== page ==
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JRSM Cardiovasc Dis. 2015 Nov 3;4:2048004015610252. doi: 10.1177/2048004015610252. eCollection 2015 Jan-Dec.

Expression of the PlA2 allele of glycoprotein IIIa and its impact on platelet function.

Author information

1
Department of Clinical Pharmacology, Cardiovascular Division, British Heart Foundation Centre of Research Excellence, King's College London, London, UK.
2
William Harvey Research Institute, Barts and The London School of Medicine and Dentistry, London, UK.

Abstract

BACKGROUND:

The platelet fibrinogen receptor represents the final common pathway of platelet activation, and is formed from two glycoprotein (GP) subunits (GPIIb/IIIa). Carriage of the mutant PlA2 allele of GPIIIa has been shown to confer an increased risk of cardiovascular events, but published studies have disagreed as to the mechanism for this association.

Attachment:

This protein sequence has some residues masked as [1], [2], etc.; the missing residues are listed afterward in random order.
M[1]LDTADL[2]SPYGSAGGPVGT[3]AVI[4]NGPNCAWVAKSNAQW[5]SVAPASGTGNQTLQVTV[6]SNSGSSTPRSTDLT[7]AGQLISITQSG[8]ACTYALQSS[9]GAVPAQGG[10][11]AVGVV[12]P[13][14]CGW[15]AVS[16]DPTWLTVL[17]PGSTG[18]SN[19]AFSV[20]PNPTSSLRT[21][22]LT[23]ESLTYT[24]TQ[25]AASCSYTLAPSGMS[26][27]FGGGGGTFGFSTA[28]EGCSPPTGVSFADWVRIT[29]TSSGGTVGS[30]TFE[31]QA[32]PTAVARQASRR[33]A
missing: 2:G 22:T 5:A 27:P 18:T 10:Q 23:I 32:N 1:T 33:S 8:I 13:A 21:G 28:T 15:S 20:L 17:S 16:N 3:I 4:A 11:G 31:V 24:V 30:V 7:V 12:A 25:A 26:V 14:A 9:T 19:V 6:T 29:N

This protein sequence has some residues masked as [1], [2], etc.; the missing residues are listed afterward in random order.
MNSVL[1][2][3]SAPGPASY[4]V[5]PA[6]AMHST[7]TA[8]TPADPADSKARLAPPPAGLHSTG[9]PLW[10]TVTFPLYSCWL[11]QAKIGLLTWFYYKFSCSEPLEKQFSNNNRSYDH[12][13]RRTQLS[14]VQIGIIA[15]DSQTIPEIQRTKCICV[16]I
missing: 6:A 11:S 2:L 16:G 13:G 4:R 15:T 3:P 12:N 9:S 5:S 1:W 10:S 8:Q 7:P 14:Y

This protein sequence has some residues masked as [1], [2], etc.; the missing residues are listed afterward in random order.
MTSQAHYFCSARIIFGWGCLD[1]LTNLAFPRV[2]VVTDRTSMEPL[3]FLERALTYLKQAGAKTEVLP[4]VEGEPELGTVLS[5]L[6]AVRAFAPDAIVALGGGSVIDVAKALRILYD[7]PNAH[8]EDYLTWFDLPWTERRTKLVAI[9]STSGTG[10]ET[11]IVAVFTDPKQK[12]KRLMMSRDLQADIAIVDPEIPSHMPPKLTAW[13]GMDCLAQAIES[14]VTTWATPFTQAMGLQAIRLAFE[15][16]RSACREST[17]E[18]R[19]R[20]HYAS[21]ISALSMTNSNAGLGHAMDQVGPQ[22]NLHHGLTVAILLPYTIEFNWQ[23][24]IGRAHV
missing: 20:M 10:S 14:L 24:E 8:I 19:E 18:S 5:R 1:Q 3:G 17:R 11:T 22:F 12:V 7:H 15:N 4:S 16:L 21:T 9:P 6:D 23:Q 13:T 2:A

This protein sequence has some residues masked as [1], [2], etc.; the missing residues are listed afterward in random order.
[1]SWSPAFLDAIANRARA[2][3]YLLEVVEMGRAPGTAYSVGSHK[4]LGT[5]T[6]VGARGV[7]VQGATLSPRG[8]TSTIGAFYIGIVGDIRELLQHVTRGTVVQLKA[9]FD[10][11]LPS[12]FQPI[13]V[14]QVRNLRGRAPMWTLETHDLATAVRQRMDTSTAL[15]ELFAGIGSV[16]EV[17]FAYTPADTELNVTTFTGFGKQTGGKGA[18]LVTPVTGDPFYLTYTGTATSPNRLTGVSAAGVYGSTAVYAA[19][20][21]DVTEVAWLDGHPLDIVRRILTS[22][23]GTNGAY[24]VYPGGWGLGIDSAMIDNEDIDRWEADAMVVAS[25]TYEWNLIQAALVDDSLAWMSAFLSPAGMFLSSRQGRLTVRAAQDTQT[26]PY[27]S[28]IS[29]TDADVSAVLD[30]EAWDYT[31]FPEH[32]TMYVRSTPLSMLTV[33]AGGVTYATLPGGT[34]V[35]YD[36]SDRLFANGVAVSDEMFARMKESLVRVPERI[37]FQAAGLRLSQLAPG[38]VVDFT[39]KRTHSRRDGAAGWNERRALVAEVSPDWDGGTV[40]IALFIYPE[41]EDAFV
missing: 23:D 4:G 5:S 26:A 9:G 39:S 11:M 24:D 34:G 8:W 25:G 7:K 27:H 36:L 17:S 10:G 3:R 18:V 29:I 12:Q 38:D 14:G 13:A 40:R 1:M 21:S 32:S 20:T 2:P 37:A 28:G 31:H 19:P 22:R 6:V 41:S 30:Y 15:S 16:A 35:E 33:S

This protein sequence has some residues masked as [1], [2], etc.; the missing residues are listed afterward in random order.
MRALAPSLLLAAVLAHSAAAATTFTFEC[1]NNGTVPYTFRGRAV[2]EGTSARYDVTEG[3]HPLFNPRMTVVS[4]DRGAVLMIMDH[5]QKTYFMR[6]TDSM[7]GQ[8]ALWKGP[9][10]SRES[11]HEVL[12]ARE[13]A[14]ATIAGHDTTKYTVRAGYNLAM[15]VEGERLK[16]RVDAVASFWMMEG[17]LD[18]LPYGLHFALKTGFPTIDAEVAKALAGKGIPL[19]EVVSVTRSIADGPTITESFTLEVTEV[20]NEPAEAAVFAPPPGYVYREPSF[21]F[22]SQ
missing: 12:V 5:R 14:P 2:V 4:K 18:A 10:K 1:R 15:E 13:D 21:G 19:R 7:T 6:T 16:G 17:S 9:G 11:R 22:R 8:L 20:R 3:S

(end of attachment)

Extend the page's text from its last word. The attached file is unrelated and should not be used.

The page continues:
OBJECTIVES:

To assess whether carriage of the PlA2 allele conforms to Mendelian patterns of expression and to identify whether carriage of the mutant allele modulates platelet function.

METHODS:

Expression of the PlA2 allele was assessed in both healthy subjects (n = 25) and patients with known coronary artery disease (n = 90) through the development and validation of a liquid chromatography, tandem mass spectrometry (LC-MS/MS) assay. Platelet function was assessed in the patient cohort in response to multiple agonists, and these data were analysed in the context of the proteomic data.

RESULTS:

Expression of the wild-type PlA1 allele and mutant PlA2 alleles was readily quantifiable and conformed to Mendelian patterns in both healthy and patient cohorts. Patients who were homozygous for the mutant PlA2 allele had an increased aggregatory response to adenosine diphosphate, collagen, adrenaline, ristocetin, thrombin receptor-activating peptide 6 and U46619, when assessed using agonist-concentration response curves.

CONCLUSIONS:

These findings support the hypothesis that carriage of the mutant PlA2 allele mediates an increased risk of cardiovascular events through the modulation of platelet reactivity.

KEYWORDS:

Platelets; clinical genetics; mass spectrometry; platelet function testing

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